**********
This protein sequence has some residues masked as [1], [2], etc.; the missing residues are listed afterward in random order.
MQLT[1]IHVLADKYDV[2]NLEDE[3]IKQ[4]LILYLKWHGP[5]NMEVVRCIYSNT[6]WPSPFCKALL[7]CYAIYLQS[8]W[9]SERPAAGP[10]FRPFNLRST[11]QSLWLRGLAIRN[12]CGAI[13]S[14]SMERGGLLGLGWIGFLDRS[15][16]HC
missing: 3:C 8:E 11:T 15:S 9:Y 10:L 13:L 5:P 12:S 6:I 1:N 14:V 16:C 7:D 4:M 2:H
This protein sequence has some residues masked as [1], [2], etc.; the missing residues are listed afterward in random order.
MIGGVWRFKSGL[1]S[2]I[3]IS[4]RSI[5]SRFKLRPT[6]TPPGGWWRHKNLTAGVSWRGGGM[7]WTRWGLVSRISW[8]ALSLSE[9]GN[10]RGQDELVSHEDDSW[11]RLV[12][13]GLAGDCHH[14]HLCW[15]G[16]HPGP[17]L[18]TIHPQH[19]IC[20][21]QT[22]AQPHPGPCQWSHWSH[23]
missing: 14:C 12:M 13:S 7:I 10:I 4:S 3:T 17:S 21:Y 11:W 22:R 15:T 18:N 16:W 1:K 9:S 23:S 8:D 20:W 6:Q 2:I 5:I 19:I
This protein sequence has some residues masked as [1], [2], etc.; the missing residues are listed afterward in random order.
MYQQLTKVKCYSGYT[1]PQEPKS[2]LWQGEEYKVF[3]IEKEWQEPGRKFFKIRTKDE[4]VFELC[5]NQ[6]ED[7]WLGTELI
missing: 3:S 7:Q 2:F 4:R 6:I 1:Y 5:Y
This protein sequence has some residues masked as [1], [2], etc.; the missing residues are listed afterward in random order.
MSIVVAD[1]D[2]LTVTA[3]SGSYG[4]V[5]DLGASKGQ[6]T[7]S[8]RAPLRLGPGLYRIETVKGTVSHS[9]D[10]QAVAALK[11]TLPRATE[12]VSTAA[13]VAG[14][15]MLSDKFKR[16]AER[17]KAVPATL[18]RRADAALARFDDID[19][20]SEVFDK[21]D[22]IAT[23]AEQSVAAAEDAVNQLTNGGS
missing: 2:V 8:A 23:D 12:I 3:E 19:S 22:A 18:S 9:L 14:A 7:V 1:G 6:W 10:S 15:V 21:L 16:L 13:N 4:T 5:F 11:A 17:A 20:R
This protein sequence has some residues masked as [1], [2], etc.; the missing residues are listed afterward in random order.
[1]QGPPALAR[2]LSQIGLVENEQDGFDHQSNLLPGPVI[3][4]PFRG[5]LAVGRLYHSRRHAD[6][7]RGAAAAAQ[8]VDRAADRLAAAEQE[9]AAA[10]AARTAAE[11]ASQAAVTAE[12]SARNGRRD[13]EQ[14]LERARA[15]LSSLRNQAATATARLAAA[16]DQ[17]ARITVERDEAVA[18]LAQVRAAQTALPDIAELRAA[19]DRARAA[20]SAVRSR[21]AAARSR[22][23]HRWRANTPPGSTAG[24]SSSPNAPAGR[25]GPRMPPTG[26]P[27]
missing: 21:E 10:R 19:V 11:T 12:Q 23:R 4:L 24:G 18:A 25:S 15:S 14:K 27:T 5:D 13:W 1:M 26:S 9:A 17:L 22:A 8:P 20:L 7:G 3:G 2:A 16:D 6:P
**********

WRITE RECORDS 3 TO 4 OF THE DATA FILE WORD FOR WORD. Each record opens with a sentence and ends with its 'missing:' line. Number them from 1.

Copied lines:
This protein sequence has some residues masked as [1], [2], etc.; the missing residues are listed afterward in random order.
MYQQLTKVKCYSGYT[1]PQEPKS[2]LWQGEEYKVF[3]IEKEWQEPGRKFFKIRTKDE[4]VFELC[5]NQ[6]ED[7]WLGTELI
missing: 3:S 7:Q 2:F 4:R 6:I 1:Y 5:Y
This protein sequence has some residues masked as [1], [2], etc.; the missing residues are listed afterward in random order.
MSIVVAD[1]D[2]LTVTA[3]SGSYG[4]V[5]DLGASKGQ[6]T[7]S[8]RAPLRLGPGLYRIETVKGTVSHS[9]D[10]QAVAALK[11]TLPRATE[12]VSTAA[13]VAG[14][15]MLSDKFKR[16]AER[17]KAVPATL[18]RRADAALARFDDID[19][20]SEVFDK[21]D[22]IAT[23]AEQSVAAAEDAVNQLTNGGS
missing: 2:V 8:A 23:D 12:I 3:E 19:S 22:A 18:S 9:L 14:A 7:V 1:G 6:W 10:S 15:V 21:L 16:L 13:N 4:T 5:F 11:A 17:A 20:R